Why you should avoid freezing mayonnaise

We fully support buying extras of condiments and the like when they go on sale, or using up ingredients on the verge of being past their use by date to make bulk batches of frozen food. However, there are simply some foods and beverages that should never be frozen, one of which is mayonnaise. Mayonnaise is a food people either love or hate. It can trigger a lot of emotions, leading to some people even calling this sandwich spread and salad dressing the "Devil's Condiment," according to BuzzFeed. Ouch, right? 

But if you end up trying to freeze your mayonnaise, it may actually live up to that moniker when it comes time to thaw. According to the University of Minnesota, when you freeze some foods, you may find that the food has changed in color, flavor, texture, and even nutrients when you defrost them. And sadly for mayo lovers, this condiment is not immune to these changes. Per Masterclass, mayonnaise is a pretty simplistic. In its most basic form, it is egg yolks and olive oil, along with a little lemon or vinegar and mustard to perk-up the flavor for your taste buds. But it's these very ingredients that cause us issues when we try to freeze mayo. Here's why.

The ingredients in mayonnaise will separate when they thaw

According to Real Simple, if you freeze mayo it isn't its frozen state that's the problem; it's when you thaw your mayo. You will notice a separation of ingredients and a change in the texture as it slowly warms up. This is because it's an emulsion. As explained by How Stuff Works, an emulsion is when you combine two ingredients that don't mix — think about the ubiquitous water and oil example.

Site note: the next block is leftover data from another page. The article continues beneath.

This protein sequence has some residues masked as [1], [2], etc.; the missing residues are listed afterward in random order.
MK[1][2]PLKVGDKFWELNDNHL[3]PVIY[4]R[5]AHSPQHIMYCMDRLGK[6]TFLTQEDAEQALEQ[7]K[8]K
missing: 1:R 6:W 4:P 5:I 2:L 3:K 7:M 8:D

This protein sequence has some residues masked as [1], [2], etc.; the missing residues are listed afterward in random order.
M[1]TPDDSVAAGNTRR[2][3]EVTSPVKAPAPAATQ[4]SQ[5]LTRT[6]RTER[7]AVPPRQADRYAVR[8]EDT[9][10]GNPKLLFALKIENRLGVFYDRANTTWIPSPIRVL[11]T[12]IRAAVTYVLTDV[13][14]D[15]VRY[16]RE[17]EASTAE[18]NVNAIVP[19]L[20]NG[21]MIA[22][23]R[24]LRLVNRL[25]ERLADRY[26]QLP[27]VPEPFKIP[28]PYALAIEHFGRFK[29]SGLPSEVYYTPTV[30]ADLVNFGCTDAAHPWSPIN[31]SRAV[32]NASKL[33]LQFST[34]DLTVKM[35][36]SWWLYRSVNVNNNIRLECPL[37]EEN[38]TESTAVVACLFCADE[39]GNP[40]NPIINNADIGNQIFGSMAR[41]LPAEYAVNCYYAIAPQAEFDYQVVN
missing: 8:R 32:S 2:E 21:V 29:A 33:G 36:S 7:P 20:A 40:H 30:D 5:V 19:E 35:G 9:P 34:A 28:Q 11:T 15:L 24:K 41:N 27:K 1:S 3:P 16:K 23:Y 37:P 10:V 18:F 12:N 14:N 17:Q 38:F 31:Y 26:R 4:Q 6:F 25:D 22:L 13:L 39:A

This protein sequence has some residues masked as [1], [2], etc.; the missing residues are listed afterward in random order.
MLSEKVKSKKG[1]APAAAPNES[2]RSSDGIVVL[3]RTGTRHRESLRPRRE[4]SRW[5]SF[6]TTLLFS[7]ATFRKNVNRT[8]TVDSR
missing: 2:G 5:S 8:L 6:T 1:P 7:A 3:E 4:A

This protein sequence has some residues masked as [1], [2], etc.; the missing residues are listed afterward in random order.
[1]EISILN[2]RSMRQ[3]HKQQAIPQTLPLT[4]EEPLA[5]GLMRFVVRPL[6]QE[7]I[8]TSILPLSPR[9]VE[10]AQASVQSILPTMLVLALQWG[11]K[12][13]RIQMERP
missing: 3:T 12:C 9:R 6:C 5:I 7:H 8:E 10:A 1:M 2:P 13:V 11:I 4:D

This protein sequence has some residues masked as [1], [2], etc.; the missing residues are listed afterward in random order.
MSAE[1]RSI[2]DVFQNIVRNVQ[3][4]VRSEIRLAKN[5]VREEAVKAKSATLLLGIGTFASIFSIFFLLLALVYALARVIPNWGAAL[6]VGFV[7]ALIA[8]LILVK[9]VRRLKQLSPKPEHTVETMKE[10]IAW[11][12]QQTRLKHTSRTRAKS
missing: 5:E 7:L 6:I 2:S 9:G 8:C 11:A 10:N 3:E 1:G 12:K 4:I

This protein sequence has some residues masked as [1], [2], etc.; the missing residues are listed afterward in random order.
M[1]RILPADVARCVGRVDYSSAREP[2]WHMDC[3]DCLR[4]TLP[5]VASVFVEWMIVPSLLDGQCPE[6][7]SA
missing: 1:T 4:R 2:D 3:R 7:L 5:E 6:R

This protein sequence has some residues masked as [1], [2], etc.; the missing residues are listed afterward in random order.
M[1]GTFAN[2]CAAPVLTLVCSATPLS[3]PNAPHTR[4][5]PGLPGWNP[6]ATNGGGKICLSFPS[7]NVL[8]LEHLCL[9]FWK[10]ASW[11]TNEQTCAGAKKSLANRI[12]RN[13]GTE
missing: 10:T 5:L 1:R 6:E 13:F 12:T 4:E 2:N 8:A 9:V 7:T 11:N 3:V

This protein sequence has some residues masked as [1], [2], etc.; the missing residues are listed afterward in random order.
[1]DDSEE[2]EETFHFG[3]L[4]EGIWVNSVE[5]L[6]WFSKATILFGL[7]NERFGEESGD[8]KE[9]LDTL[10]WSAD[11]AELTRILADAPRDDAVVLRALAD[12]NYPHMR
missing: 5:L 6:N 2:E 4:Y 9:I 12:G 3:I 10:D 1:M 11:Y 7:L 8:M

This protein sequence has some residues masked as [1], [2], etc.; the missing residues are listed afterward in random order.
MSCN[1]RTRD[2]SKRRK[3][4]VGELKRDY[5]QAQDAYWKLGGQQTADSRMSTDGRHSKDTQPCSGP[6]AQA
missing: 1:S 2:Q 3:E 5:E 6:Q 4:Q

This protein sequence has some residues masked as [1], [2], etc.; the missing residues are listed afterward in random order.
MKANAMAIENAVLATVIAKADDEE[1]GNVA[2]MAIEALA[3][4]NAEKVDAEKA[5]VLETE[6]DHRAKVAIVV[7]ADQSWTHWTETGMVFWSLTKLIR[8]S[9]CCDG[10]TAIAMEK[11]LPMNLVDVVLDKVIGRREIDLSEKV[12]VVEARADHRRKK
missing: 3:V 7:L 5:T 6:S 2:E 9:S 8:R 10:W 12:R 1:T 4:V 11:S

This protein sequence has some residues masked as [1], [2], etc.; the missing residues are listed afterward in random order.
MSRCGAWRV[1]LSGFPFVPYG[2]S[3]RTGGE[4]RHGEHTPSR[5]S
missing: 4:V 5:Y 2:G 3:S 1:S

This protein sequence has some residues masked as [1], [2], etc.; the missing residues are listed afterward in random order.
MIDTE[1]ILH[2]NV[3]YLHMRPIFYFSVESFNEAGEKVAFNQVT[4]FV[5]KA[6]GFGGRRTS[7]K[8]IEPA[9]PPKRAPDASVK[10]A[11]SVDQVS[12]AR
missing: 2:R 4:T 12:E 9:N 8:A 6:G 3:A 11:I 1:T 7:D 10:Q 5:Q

When you emulsify ingredients, you are adding one of these ingredients to the other while quickly mixing. This causes droplets of liquid to scatter and dangle. To bind the two ingredients together, you need a third to act as the glue to hold it all together. In the case of mayo, the eggs are the emulsifier and the oil and lemon juice or vinegar are the two ingredients that don't mix. 

So, as you defrost your mayo, the emulsion basically falls apart, leaving an oily, vinegary mess. Real Simple stresses that the thawed mayo isn't going to cause any health issues, but trust us when we say it certainly won't taste very good on your favorite BLT sandwich. The publication did note that you can try whipping your spread back into shape with an electric mixer, but that would require adding a little water which could change the viscosity of your mayonnaise. Your safest option is to buy it as you need it!